Sir Cliff Richard calls for anonymity for sex crime suspects after South Yorkshire Police raid

Singer Sir Cliff Richard has launched a petition to change the law so that those accused of sexual offences are anonymous until charged following his high profile court battle with South Yorkshire Police and the BBC.

Monday, 1st July 2019, 14:04 pm
Updated Monday, 1st July 2019, 14:04 pm
Sir Cliff Richard speaks at an event in Westminster, London, to launch a campaign for a ban on naming sexual crime suspects unless they are charged. Photo: Jonathan Brady/PA Wire.

The veteran performer has joined forces with DJ Paul Gambaccini with both calling for a "re-balancing of the legal system" which would allow those accused of offences to retain their anonymity until charged.

Both were falsely accused of historical sex offences and have backed pressure group Falsely Accused Individuals for Reform (Fair).

The petition had already attracted more than 5,000 signatures by the time it was officially launched in Westminster earlier today.

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If support for the petition tops 10,000 signatures, it will get a Government response, while 100,000 signatures will mean it is considered for debate in Parliament.

Speaking to reporters at the launch event in Victoria Tower Gardens, Sir Cliff said: "We have both been through the mill.

"When you know you didn't do it, you feel you're in a hole you can't get you of."

He said he didn't sleep properly for four years, came out in shingles all over his face and head, and felt like he had been "hung out to dry".

He said "no smoke without fire" was a "stupid saying", adding: "People can be evil enough to tell a lie about an innocent person."

The petition declares anonymity is needed "to protect the reputations of all innocent suspects, whether well-known or not, from the lasting stigma of a false sexual allegation".

Fair was founded by Daniel Janner QC, who also launched the petition. His father, the late Lord Janner of Braunstone QC, faced allegations of child sex abuse.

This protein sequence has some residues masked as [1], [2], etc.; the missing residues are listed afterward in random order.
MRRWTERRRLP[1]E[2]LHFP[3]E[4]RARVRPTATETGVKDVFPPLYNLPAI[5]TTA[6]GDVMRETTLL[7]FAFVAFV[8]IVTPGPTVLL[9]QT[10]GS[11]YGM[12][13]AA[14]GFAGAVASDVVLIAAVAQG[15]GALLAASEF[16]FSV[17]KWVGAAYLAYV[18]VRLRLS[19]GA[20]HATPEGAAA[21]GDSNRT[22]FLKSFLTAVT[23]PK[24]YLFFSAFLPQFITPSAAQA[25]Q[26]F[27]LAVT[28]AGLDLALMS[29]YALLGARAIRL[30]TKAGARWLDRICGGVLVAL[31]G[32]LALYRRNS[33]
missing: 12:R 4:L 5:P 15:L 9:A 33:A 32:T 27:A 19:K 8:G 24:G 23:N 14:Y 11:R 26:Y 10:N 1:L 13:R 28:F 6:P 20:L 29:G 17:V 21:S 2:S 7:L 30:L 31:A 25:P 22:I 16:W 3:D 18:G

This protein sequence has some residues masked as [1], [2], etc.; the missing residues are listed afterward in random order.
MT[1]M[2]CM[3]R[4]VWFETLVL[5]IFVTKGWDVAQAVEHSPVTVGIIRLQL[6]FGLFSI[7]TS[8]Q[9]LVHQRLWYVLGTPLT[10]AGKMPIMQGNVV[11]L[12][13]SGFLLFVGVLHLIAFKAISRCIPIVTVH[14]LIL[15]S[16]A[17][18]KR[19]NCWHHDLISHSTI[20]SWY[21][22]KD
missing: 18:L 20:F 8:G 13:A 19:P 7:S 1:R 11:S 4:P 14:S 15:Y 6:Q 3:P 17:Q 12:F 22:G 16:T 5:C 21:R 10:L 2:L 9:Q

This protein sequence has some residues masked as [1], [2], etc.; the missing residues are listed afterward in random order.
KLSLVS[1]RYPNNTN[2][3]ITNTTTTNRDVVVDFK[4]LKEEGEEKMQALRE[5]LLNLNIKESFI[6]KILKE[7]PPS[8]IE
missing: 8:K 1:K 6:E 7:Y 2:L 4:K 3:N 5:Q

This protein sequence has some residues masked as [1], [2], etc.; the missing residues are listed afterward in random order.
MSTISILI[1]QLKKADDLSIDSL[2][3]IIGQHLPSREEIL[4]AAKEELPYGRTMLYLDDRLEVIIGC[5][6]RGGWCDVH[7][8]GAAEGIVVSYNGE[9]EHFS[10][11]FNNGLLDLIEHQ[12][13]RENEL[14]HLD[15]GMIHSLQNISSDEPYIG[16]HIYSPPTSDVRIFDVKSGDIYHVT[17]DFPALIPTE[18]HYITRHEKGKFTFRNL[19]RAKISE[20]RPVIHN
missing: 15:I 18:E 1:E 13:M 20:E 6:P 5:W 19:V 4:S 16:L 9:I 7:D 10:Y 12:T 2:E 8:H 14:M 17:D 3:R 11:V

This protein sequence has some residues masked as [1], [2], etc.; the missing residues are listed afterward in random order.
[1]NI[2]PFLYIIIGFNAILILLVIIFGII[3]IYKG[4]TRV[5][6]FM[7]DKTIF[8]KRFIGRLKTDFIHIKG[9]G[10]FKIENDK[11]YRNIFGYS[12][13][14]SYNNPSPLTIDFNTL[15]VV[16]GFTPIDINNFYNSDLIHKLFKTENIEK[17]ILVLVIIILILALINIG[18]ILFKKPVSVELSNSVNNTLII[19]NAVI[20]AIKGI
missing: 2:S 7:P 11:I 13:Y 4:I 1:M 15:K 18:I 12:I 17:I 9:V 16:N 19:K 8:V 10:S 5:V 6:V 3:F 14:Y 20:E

The family of the former Labour peer have always maintained his innocence.

Sir Cliff, 78, won his privacy case against the BBC over its coverage of a South Yorkshire Police raid on his home in Sunningdale, Berkshire, in August 2014, following a child sex assault allegation.

Sir Cliff denied the allegation.

He was never arrested, and in June 2016 prosecutors announced that he would face no charges. Sir Cliff said there were hundreds if not thousands of people who had been affected in the same way and had heard "heartbreaking stories" from people who had spent time in prison after being wrongly accused.

Mr Gambaccini was arrested in October 2013 over a claim that he sexually assaulted two teenage boys as part of Operation Yewtree, set up in the wake of the revelations about paedophile Jimmy Savile.

The 70-year-old, a regular fixture on the airwaves for decades, spent a year on bail before the case was dropped.

Gambaccini said he used to love the UK until he was "betrayed" by law enforcement agencies over "preposterous" allegations.

He said his family "did not deserve to be hit over the head with a sledge hammer" when they were drawn into the matter when contacted by the press over the allegations.

He added: "People who have been going through the system continue to send us emails and letters.

"Please help us and please help me.

"Help me to love this country as much as I once did."

Former Tory MP Harvey Proctor had his home raided and was publicly named, and is also a supporter of the pressure group.

He was investigated as part of Scotland Yard's doomed sex abuse probe, Operation Midland, which centred on claims that boys were sexually abused by a number of public figures more than 30 years ago.

The investigation was abandoned amid widespread criticism, with the 72-year-old spending more than a year facing accusations that he was a child murderer and rapist, before he was finally cleared.